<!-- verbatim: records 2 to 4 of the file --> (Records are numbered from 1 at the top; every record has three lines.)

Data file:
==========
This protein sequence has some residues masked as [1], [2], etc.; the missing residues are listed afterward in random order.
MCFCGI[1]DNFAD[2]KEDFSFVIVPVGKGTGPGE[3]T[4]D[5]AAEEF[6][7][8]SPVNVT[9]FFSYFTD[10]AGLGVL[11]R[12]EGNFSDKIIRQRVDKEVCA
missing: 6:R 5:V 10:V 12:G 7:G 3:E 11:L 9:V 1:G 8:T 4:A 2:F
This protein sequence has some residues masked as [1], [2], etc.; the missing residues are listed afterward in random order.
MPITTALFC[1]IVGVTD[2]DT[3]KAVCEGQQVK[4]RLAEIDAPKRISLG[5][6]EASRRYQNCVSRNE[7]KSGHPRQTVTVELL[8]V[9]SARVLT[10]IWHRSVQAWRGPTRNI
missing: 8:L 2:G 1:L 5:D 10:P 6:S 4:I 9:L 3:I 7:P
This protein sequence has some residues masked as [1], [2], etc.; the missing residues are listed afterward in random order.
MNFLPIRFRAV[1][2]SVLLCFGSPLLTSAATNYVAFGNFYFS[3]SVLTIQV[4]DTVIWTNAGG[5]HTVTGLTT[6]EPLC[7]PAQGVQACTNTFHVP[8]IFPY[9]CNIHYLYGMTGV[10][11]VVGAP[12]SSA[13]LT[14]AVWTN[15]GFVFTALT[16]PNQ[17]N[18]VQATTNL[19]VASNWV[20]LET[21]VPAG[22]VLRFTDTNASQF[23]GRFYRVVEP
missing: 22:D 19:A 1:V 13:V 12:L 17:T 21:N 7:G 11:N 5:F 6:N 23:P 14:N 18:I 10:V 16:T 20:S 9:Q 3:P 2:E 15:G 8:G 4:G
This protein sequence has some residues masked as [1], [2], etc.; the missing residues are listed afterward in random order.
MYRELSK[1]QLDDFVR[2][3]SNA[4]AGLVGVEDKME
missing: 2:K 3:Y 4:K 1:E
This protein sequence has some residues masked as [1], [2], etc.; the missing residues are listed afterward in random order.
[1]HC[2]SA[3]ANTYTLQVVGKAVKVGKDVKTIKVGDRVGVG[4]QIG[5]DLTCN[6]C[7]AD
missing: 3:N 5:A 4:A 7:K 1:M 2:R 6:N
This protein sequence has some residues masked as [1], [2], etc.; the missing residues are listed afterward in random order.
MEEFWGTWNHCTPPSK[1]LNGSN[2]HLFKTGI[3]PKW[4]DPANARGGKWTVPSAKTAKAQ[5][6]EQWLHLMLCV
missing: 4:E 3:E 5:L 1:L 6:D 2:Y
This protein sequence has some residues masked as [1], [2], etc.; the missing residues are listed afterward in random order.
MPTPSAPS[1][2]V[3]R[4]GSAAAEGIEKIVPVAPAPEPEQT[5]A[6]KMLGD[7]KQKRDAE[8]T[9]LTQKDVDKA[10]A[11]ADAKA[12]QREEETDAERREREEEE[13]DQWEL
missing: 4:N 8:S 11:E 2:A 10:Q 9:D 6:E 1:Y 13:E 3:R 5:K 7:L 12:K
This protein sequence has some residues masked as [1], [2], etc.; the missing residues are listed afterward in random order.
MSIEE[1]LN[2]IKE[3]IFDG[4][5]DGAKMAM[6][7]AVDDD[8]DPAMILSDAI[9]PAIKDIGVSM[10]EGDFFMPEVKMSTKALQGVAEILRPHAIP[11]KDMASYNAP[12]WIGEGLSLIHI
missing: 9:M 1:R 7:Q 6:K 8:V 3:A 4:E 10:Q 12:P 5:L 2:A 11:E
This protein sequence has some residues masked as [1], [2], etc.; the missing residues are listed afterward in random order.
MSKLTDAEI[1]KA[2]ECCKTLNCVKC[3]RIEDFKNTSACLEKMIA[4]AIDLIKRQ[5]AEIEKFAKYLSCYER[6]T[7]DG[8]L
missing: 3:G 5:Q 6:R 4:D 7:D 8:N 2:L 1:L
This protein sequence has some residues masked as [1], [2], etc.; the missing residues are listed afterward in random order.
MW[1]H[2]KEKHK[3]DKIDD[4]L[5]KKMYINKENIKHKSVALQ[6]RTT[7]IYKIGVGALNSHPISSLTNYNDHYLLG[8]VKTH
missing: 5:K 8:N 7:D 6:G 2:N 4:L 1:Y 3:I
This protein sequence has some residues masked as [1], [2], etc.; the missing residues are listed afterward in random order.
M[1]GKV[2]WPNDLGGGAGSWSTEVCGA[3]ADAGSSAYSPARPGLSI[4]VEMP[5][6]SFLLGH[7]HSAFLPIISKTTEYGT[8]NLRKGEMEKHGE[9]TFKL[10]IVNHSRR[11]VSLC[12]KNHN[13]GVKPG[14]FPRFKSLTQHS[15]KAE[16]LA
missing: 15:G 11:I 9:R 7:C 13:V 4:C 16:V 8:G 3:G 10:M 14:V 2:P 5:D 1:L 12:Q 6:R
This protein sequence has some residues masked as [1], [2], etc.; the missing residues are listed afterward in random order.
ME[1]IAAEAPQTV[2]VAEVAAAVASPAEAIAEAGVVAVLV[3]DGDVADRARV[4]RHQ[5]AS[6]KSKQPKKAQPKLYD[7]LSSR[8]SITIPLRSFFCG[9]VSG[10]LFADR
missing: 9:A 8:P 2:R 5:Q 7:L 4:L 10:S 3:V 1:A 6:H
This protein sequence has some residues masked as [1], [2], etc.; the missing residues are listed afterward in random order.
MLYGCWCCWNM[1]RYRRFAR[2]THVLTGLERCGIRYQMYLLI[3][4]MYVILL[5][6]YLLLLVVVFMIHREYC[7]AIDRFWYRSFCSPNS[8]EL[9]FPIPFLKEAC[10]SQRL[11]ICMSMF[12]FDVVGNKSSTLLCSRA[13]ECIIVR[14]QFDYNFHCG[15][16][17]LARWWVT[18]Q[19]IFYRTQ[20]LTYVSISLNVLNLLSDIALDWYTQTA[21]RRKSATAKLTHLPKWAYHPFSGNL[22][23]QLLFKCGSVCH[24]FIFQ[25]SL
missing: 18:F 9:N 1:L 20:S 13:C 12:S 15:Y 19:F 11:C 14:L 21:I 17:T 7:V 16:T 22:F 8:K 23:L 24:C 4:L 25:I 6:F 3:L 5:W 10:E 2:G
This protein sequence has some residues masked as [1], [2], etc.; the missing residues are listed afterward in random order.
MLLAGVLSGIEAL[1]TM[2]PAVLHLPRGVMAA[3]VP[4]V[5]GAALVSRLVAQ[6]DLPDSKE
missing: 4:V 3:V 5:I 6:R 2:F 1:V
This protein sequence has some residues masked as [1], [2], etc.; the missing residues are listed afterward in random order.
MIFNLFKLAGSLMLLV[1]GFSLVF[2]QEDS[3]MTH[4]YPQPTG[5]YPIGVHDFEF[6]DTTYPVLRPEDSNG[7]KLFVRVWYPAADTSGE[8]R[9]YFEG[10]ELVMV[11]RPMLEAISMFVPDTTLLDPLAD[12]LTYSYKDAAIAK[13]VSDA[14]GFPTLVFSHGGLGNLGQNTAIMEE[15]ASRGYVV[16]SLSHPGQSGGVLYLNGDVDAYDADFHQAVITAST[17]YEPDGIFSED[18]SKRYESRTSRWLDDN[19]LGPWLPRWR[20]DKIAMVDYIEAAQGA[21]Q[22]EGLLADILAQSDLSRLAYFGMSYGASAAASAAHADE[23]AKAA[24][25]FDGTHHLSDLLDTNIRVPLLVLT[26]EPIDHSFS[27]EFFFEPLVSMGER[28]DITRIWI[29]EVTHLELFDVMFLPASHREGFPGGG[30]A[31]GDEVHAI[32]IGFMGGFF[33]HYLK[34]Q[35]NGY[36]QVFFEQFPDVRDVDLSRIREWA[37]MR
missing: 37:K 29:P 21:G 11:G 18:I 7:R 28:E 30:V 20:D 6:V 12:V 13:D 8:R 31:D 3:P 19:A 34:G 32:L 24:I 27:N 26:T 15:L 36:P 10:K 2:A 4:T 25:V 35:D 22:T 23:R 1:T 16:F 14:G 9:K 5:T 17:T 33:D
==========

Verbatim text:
This protein sequence has some residues masked as [1], [2], etc.; the missing residues are listed afterward in random order.
MPITTALFC[1]IVGVTD[2]DT[3]KAVCEGQQVK[4]RLAEIDAPKRISLG[5][6]EASRRYQNCVSRNE[7]KSGHPRQTVTVELL[8]V[9]SARVLT[10]IWHRSVQAWRGPTRNI
missing: 8:L 2:G 1:L 5:D 10:P 6:S 4:I 9:L 3:I 7:P
This protein sequence has some residues masked as [1], [2], etc.; the missing residues are listed afterward in random order.
MNFLPIRFRAV[1][2]SVLLCFGSPLLTSAATNYVAFGNFYFS[3]SVLTIQV[4]DTVIWTNAGG[5]HTVTGLTT[6]EPLC[7]PAQGVQACTNTFHVP[8]IFPY[9]CNIHYLYGMTGV[10][11]VVGAP[12]SSA[13]LT[14]AVWTN[15]GFVFTALT[16]PNQ[17]N[18]VQATTNL[19]VASNWV[20]LET[21]VPAG[22]VLRFTDTNASQF[23]GRFYRVVEP
missing: 22:D 19:A 1:V 13:V 12:L 17:T 21:N 7:G 11:N 5:F 6:N 23:P 14:N 18:I 10:V 16:T 20:S 9:Q 3:P 2:E 15:G 8:G 4:G
This protein sequence has some residues masked as [1], [2], etc.; the missing residues are listed afterward in random order.
MYRELSK[1]QLDDFVR[2][3]SNA[4]AGLVGVEDKME
missing: 2:K 3:Y 4:K 1:E